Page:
Comments (2)
  • Add a Comment
  • Edit
  • More Actions v
  • Quarantine this Entry

1 wtod commented Permalink

I really like your distinction between business planning and IT planning. This is one aspect of BPM projects (and I'm convinced not only for IBM BPM projects) that tends to lead people into the wrong direction and towards false decisions. I've seen projects where the trust in the products capabilities was more or less completely lost in the first project because the first implementation was over-designed, over-engineered and sized incorrectly in terms of resources, time and skills.
In the area of BPM migrations, we now try to use more decision tables, e.g. for choosing the right migration method. I think that this would also make sense for choosing the right BPM product(s) / product edition(s).
Another key aspect that I see and that often gets underestimated is usability. The ease of use (and with that I mean the usability for the end users of an implemented process) is key to the acceptance of a BPM product and thus the chances for further investments by a customer in this area. START SIMPLE AND THEN KEEP IT SIMPLE! Many architects / designers still seem to think that IT people are using their processes and UIs. They just aren't in most cases! So hide technical AND business complexity wherever possible, and you will have satisfied customers. Careful: this often means that you have to convince the customers business and IT experts to follow this golden rule, because they also tend to make requirements much more complex than they need to be!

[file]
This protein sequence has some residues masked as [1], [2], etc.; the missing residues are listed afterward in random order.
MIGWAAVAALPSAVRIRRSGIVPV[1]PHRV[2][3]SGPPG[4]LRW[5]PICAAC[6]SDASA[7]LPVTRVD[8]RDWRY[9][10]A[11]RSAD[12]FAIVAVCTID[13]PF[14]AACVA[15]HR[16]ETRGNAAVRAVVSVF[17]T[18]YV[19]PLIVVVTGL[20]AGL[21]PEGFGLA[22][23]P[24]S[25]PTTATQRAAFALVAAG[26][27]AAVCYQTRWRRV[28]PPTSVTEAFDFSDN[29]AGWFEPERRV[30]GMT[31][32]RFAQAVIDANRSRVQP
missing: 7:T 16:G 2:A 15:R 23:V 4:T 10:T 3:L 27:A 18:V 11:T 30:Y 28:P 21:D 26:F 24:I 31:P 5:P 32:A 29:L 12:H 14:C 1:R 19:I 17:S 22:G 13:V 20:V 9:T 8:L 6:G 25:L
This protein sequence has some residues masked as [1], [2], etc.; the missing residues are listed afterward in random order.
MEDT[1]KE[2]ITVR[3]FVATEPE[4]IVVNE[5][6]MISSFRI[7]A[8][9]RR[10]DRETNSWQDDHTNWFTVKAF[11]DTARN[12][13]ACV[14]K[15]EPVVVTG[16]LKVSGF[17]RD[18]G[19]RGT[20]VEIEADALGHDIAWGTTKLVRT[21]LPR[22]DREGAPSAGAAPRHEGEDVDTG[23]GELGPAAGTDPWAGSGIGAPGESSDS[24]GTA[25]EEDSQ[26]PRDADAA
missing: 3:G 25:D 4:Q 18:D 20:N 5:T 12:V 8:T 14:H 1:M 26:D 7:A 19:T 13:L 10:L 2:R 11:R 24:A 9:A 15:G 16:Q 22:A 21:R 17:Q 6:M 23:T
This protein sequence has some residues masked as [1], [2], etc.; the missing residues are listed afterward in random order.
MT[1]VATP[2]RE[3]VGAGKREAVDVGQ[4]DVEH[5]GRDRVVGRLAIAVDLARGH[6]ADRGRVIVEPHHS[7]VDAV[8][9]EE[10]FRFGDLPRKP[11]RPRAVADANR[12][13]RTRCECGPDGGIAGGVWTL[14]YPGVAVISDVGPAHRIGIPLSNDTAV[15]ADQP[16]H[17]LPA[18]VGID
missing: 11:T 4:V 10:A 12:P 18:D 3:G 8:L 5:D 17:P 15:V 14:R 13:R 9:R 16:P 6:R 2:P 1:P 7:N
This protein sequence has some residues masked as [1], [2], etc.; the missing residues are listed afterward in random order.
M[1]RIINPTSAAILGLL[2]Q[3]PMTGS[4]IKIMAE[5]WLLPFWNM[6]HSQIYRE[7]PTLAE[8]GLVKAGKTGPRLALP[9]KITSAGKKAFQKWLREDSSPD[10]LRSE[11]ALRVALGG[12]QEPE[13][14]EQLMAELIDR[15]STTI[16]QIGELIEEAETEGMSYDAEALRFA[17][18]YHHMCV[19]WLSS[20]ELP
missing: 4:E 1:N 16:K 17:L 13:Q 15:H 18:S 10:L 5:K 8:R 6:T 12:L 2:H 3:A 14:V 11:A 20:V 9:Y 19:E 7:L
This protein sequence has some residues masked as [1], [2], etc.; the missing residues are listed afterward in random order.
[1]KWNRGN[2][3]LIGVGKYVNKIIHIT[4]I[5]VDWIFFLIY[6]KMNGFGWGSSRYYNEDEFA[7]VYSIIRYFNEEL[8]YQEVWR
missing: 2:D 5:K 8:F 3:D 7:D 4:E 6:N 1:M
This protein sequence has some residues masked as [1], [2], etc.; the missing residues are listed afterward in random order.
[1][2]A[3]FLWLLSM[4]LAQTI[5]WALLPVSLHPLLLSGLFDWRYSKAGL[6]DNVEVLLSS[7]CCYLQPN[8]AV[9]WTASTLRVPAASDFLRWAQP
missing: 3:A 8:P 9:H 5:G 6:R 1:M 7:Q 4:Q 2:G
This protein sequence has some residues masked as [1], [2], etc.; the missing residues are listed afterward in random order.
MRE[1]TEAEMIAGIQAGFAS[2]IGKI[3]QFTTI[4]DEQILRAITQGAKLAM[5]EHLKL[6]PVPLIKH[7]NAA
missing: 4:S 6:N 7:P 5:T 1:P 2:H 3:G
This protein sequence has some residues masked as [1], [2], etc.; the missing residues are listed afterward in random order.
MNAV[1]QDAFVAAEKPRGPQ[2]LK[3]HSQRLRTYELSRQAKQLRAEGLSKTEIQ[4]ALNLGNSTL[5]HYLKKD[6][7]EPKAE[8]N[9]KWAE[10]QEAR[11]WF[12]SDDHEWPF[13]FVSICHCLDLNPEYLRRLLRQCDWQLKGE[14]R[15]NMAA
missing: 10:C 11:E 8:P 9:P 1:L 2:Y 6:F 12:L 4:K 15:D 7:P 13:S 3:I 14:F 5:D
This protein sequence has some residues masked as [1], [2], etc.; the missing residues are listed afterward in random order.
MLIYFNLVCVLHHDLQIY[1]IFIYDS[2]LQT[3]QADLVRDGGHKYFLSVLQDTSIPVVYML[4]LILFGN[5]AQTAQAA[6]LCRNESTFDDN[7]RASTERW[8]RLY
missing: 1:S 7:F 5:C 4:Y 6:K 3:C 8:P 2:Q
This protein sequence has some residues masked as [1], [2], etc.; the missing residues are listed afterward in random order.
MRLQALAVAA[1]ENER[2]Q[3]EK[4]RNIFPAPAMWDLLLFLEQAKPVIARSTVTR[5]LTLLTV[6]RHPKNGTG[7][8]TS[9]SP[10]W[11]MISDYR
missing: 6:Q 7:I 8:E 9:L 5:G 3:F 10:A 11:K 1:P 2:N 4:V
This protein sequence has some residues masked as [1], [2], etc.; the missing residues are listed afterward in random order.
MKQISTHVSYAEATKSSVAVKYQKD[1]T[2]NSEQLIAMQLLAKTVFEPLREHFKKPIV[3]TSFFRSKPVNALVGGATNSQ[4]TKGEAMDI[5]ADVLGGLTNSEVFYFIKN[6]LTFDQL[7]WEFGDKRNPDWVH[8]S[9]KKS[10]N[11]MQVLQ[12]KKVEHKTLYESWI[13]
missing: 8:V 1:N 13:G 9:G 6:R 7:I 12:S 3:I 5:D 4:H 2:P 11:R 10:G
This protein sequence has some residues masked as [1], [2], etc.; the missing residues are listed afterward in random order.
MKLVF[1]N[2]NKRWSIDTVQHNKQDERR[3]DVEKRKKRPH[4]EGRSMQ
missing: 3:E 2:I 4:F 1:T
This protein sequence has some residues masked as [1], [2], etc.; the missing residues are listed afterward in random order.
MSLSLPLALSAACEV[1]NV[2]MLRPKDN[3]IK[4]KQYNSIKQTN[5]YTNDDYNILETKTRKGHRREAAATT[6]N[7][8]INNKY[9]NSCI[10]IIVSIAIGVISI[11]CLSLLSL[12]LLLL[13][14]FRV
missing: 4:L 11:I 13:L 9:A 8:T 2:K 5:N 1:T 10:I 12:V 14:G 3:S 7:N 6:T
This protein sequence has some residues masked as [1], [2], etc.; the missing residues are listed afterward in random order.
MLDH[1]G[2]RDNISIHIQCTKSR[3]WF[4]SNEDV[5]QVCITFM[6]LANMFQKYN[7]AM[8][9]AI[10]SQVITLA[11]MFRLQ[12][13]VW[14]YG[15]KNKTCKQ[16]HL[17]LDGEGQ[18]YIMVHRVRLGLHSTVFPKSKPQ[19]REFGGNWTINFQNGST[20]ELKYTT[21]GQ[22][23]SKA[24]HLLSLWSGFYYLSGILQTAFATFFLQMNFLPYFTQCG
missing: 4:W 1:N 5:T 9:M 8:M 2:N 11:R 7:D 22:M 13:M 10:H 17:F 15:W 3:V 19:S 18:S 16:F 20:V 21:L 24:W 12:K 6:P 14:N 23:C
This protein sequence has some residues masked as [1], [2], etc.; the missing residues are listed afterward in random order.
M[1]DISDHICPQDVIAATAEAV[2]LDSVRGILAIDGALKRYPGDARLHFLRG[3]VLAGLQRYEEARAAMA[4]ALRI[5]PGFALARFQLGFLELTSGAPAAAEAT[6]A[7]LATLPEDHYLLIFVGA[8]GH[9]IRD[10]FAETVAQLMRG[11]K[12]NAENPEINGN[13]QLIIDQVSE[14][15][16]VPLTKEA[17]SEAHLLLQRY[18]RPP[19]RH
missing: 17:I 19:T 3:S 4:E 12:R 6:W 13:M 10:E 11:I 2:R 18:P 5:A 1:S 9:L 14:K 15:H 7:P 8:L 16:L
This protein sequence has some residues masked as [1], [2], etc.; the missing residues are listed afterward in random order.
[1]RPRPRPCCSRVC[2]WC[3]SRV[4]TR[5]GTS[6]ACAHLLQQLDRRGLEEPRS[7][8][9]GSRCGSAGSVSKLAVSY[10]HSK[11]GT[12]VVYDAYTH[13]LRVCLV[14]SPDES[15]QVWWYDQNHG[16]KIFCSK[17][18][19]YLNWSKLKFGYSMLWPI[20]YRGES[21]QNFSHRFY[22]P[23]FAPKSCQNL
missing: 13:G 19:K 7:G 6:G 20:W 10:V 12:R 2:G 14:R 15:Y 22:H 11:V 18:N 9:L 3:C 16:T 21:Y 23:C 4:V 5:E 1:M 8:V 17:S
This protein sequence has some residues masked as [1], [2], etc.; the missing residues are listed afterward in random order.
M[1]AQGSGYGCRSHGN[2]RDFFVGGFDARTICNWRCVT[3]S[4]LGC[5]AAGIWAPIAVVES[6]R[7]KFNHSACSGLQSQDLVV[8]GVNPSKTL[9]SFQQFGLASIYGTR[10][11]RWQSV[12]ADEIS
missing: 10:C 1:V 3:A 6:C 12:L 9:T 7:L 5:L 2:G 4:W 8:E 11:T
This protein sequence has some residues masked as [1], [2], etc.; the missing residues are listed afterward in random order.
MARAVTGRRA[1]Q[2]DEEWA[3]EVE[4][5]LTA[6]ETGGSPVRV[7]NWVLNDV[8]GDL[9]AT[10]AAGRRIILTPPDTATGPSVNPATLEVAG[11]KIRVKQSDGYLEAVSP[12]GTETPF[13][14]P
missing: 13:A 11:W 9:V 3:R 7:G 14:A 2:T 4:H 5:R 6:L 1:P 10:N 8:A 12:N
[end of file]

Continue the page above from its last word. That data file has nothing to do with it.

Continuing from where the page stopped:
Just my 2 cents... ;-)

2 Bill Wentworth commented Permalink

Thank you for the comments!